I will concede that this system heavily favours the casual player. But let's be honest, it's not like hard core players are going to be sitting around picking their teeth.

One great thing I've seen about FFXIV is the sheer amount of stuff you can do. You have 7 Combat classes, 3 gathering classes, and 8 crafting classes you can level up. You also have story and guild leves you can do. And that's just what was in open beta. They will have more come launch, and shortly down the road, even more still.

Now I realize that this still doesn't satisfy everyone. But since when has anyone done anything that satisfied everyone? To me it seems like a very fair compromise. It allows casual gamers to progress at the same rate as hard core gamers. And as I said, in my situation, that let's me experience all the new content at the same time as my hard core friends. The difference? Their characters will be many times more versatile than mine and generally have better gear, especially if they took up a craft.

Not that I really expect something like this to change any minds that the video was unable to change, but for a great many of us, the fatigue system does indeed grant more freedom.

Whether your goal is to win an imaginary race against other players, or simply to have more time to spend on other things in the game, or with your family, your personal projects and other interests, your studies, or your friends out of the game, it really is a winning situation for most of us.

And besides, I think most of you hard core players know it's not healthy to spend so much time online, certainly not for prolonged stretches of time anyway, whether you admit it, want to be told that, or even have measures put in place that try and guide you to do what's best for yourself in the first place. I think that's the real issues most hard core players have. They don't want anyone to insinuate that there's a problem with the way they live their lives. Everyone else who understands what the system does for them and others, I think, can see that really, it's helping far more than it hurts.

My 2 cents.
survival of the fittest?
# Sep 20 2010 at 10:11 PM Rating: Decent
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@KaneKitty unfortunately people are competitive by nature, that is why we argue endlessly on forums and we almost never agree on anything. I like his answer to this, because people are naturally competitive and they don't want to get left behind, with this system they wont feel this is the case and they'll allow themselves to step away from the game without it lingering in the back of their minds. At the end of the day its still their choice of course, but this helps push people in that direction which I like...I may have not liked this during FFXI but unfortunately life has become quite a handful for me so this system actually helps me because it doesn't make the leveling curve steep and I will eventually reach cap and enjoy the game to its fullest...with FFXI, the extremely busy casual player could not do this - or maybe they could but they may have lost interest along the way (**** I was hardcore and managed one level 75 in 3 years of FFXI -.-).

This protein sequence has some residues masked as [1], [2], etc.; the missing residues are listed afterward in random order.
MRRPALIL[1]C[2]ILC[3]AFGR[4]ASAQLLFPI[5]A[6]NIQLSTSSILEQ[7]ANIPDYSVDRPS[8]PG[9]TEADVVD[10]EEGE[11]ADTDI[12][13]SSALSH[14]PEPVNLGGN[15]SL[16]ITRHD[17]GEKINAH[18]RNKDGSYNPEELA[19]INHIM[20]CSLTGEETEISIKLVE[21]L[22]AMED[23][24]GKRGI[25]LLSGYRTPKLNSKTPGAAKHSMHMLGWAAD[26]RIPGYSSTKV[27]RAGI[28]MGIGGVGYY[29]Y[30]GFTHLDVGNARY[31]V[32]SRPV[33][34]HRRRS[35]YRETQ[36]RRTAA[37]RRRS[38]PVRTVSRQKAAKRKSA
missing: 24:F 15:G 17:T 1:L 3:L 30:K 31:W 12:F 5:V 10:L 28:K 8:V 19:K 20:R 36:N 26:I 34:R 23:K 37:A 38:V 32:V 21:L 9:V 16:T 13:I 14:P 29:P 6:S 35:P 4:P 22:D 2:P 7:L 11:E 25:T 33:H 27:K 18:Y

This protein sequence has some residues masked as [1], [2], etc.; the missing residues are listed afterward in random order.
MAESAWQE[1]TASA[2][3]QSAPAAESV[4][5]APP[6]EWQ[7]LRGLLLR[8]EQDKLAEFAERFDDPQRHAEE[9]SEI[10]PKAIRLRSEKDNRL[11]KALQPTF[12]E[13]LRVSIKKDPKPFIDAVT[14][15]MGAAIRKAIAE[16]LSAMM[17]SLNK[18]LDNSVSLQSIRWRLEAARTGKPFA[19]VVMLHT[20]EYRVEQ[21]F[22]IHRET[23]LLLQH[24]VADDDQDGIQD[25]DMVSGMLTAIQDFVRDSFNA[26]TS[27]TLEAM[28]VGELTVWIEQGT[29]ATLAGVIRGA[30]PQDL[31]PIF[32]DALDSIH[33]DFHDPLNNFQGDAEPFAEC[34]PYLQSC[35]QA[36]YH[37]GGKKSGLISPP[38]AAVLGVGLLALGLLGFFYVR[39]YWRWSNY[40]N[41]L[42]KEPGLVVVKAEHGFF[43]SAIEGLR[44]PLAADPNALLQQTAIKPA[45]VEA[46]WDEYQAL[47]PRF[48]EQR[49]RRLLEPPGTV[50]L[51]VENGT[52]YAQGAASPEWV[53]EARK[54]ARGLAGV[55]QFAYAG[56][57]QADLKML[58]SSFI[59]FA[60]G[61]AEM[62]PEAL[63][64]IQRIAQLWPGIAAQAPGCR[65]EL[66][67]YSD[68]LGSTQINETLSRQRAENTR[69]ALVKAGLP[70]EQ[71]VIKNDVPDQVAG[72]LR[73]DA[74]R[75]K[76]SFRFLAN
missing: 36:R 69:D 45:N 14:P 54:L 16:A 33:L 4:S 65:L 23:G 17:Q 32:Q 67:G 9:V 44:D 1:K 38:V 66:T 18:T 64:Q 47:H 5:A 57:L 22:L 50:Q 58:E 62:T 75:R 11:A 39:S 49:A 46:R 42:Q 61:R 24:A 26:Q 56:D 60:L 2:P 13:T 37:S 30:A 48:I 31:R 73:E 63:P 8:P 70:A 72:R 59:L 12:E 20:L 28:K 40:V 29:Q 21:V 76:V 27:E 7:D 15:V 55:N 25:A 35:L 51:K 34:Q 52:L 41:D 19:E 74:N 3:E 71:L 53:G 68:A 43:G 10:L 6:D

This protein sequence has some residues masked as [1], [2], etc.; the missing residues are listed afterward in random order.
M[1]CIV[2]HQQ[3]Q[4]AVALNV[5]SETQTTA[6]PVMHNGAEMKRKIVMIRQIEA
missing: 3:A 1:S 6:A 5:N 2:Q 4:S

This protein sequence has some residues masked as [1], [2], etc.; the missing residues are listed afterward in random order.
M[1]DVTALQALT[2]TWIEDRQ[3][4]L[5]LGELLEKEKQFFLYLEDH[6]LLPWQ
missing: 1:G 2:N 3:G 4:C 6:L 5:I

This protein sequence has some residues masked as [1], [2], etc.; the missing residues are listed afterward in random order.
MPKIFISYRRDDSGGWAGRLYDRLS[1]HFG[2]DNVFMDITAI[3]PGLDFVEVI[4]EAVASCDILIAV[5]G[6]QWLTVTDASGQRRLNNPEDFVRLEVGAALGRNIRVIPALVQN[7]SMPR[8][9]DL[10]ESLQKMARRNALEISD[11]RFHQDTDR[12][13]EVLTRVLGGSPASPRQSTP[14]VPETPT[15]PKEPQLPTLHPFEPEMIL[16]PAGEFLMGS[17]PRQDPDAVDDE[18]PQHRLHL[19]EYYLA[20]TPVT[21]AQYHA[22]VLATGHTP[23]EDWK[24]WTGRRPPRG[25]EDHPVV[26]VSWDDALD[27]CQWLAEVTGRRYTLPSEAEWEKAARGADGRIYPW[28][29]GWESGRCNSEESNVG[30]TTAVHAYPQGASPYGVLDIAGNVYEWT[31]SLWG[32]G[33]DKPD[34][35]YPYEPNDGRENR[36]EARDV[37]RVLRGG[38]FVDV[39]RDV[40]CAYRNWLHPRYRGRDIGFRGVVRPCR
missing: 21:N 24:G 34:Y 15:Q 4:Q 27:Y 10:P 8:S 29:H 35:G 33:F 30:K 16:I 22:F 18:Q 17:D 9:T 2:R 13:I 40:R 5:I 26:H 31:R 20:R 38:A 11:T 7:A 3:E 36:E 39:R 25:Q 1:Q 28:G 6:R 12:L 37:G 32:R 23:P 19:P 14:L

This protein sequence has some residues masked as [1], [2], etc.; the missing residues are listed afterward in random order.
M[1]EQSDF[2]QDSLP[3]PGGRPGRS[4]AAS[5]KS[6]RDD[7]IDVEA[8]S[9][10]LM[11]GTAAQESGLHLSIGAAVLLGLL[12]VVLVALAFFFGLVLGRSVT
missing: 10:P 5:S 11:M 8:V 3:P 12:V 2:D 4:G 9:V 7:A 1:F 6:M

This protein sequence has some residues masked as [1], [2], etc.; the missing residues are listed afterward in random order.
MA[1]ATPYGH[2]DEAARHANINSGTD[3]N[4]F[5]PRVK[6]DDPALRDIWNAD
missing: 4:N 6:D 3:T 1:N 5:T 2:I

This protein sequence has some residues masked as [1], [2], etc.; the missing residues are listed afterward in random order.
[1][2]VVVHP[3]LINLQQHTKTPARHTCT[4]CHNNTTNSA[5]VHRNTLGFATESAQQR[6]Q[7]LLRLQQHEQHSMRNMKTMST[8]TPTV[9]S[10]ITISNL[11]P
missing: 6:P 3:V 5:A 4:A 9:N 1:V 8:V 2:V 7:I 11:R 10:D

Great article, thanks for that ZAM.
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survival of the fittest?
# Sep 21 2010 at 9:50 AM Rating: Decent
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3,530 posts
SolidMack wrote:
@KaneKitty unfortunately people are competitive by nature, that is why we argue endlessly on forums and we almost never agree on anything.


The whole "human nature" argument is not a strong one, especially when talking about forum arguments. If it were in our nature to do these things, there would not be so much dissent against these illusory competitors, nor would the feeling of constant, worrisome, stressful competition be so far from many of our minds when we play a game we enjoy.